If customers are able to get satisfaction without ever needing to get on the phone with a customer service representative, the survey holds that this is all the better for both the customer as well as the utility.

“They want to go to the web first. They tell us they’d prefer to go to the web, get the information and not have to call at all,” he said.

One particular challenge utilities face is trying to meet or beat the level of customer service already offered by everyone else. A customer might reason that if they can settle a dispute on their checking account with online banking, or easily reserve a movie not even out on DVD yet using Netflix.com, then why is it still so difficult for them to make a change to their utility account?

They don’t stop to discriminate between the service offered by one company not in the electricity market and another company that is selling them electricity.

“Companies across the industry are coming to realize that their customers are everyone else’s customers. If they have a really easy to use, relevant banking web site, they might come to ask why they can’t get the same from their electric utility,” said Lauren Pragoff, a research consultant with the Corporate Executive Board.

This is called the “self-service challenge.” The challenge is met when easily resolvable issues can be, well, easily resolved – without the need to make things more complicated than they have to be.

Of course, not everything can be so easily streamlined. Electric utilities have to deal with service outages that may not be easy to pin down, or be quick to resolve.

“There is an uncertain nature of things like outages. Sometimes the company has no idea what to tell the customer,” Pragoff said.

Even when dealing with an uncertain event such as a blackout, there are some specific dos and do-not-dos that were revealed in the survey. For one, it’s important to keep the tone of the conversation positive.

“Instead of saying I can’t tell you right now when the power will be back on, you can say I will send you a message when we know when the power will be back on. Using positive language could be a good opportunity,” she said.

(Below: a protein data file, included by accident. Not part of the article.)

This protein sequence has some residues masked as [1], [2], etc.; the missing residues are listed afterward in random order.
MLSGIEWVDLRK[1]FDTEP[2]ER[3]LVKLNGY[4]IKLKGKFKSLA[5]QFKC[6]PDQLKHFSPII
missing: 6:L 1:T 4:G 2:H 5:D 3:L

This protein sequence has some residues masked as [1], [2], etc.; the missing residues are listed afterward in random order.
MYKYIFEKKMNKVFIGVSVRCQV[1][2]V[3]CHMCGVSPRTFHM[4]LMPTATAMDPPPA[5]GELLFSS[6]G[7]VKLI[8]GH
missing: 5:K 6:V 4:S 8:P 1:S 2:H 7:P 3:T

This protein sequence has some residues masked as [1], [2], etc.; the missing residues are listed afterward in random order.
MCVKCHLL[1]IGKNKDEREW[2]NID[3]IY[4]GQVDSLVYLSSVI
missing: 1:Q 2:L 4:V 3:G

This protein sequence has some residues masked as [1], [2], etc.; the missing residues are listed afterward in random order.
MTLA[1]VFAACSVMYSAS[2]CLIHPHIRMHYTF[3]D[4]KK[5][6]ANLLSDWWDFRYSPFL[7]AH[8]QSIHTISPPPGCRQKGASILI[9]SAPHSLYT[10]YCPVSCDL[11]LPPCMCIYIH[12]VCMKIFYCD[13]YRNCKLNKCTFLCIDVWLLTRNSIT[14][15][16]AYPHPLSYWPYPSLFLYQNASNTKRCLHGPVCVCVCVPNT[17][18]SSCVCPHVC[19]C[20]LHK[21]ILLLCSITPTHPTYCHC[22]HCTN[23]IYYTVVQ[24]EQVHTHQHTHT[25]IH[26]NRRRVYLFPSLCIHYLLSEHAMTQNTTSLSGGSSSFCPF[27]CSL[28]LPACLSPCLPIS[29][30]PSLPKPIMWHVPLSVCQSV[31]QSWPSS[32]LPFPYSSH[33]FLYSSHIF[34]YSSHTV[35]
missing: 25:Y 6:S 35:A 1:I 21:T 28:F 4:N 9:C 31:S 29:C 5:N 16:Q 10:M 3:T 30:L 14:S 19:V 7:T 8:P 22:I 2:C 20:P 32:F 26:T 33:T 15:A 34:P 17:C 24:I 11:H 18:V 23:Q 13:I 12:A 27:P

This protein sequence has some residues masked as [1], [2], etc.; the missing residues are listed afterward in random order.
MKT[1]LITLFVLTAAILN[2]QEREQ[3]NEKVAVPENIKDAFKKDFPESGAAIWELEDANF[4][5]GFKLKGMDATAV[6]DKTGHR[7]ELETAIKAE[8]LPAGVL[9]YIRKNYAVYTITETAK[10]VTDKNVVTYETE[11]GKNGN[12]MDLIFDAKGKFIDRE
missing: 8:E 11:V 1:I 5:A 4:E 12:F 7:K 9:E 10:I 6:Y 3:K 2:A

Saying things like, “We can’t,” “We won’t,” “That’s not our policy,” or “We don’t know,” are infuriating to customers who are already worried and inconvenienced by both the blackout itself and potentially long waiting times for call center service as well, Dixon said.

Bill Clayton, vice president of customer care operation for Reliant Energy (an NRG Energy company), agreed with the Corporate Executive Board finding that not every customer needs to be wowed.

However, Clayton said the deregulated market in Texas makes pleasing the consumer an important aspect of doing business. In this market, the transmission distribution service providers are responsible for anything in the field that breaks or drives an outage.

Reliant Energy approaches customer service by profiling customer personality types and training customer service workers to recognize these personality types.

“One type is called a “˜Controller.’ They want to take control over their issue. They call in and have a problem and try to tell you how to fix it,” Clayton said.

There is a way to deal with each personality type, and a way not to, he said. Also, the approach that works with one type may not satisfy another.

While the Controller will appreciate a speedy, no-nonsense resolution to his or her problem, an Entertainer (another customer personality type) will appreciate a more personal interaction with the representative.